On Demand
Basic

Introduction to Tax Exempt Organizations

1h 1m

Created on March 26, 2018

Beginner

$59

Overview

In this complex world of corporate governance, it is important to understand all the ever-changing rules that govern the formation, administration and governance of tax exempt organizations. The main thing to understand about nonprofit organizations is that there isn't necessarily a nonprofit body of law, per se - what we call "Nonprofit Law" is drawn from many various other areas of law: trusts, estates, contract, labor law, corporate law, tax law, and more.

This course, taught by Anta Cisse-Green, Associate General Counsel for NYU Langone Health, will review the basic provisions regarding the formation of tax exempt organizations under federal and state law, including the documents necessary to obtain federal and state tax exemptions. It will also explore what it means to have private foundation status, including how and why to avoid such status when it will not be beneficial to the organization. In addition, the course will summarize the basic prohibitions for charitable organizations, including the restrictions on lobbying activities (and how to create an effective lobbying campaign within the rules), prescriptions on campaign activities (what you can and cannot do), rules pertaining to the use of internet by charities, commercial activities and joint ventures between charities, or nonprofits and for profits, as well as the rules related to unrelated business income tax, and the self dealing rules for insiders of a charitable organization.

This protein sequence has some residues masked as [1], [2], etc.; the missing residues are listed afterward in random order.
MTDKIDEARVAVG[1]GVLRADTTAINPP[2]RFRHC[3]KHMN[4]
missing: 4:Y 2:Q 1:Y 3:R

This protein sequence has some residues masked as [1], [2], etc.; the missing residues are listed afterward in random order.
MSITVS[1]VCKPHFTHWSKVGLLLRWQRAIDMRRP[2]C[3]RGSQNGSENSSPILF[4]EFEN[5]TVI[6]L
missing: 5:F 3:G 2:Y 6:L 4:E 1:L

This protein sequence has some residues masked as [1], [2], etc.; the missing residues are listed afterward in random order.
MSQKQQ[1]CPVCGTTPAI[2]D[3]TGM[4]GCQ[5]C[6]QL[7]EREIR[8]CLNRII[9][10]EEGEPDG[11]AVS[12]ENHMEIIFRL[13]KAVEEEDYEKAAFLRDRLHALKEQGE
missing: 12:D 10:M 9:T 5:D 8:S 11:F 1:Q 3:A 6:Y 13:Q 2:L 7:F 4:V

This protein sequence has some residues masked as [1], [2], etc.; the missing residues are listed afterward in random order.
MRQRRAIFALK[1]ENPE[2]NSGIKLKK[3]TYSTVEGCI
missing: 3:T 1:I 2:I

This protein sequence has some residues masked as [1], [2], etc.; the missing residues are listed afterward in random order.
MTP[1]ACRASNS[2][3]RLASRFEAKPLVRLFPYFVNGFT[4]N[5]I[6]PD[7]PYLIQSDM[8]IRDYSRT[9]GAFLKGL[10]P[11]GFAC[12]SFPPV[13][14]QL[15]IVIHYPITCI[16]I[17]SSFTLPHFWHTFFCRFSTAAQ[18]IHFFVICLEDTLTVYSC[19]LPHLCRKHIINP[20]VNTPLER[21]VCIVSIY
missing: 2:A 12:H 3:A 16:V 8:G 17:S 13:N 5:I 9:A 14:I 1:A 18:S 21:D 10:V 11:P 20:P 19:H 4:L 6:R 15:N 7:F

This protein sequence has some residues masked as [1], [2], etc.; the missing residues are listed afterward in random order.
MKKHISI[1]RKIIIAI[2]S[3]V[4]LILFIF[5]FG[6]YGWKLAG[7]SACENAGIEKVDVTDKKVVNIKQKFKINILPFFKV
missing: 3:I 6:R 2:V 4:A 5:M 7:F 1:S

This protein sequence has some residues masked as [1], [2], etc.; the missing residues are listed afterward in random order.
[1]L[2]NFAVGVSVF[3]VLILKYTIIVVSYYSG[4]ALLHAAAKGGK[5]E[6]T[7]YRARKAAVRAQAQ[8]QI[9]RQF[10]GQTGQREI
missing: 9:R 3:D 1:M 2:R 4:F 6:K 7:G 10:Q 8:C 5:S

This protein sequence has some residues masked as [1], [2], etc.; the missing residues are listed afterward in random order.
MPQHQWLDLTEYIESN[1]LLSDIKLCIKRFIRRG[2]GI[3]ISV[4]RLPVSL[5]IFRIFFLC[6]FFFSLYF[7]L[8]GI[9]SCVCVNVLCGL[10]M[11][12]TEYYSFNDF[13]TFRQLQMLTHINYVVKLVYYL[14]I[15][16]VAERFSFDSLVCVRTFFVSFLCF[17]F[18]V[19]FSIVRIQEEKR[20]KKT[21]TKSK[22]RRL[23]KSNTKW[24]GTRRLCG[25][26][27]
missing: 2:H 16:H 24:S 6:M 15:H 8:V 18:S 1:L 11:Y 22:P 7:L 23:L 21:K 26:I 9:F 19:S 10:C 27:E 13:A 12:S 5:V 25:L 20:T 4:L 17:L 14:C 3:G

Learning Objectives:

  1. Grasp the differences between nonprofit organizations and organizations that are tax exempt
  2. Explore the tax and non-tax considerations involved in the formation of a tax exempt organization
  3. Examine the specific issues involved in obtaining and maintaining tax exempt status - issues of qualification as an exempt organization
  4. Review the Federal Internal Revenue Code and regulations related to the tax exempt organizations, and the way that the IRC and IRS serve as regulators rather than revenue collectors - so that federal laws work more like corporate law than traditional tax law
  5. Focus on the IRC and treasury regulations that exempt charitable and other nonprofit organizations from federal income tax and govern the behavior of charities


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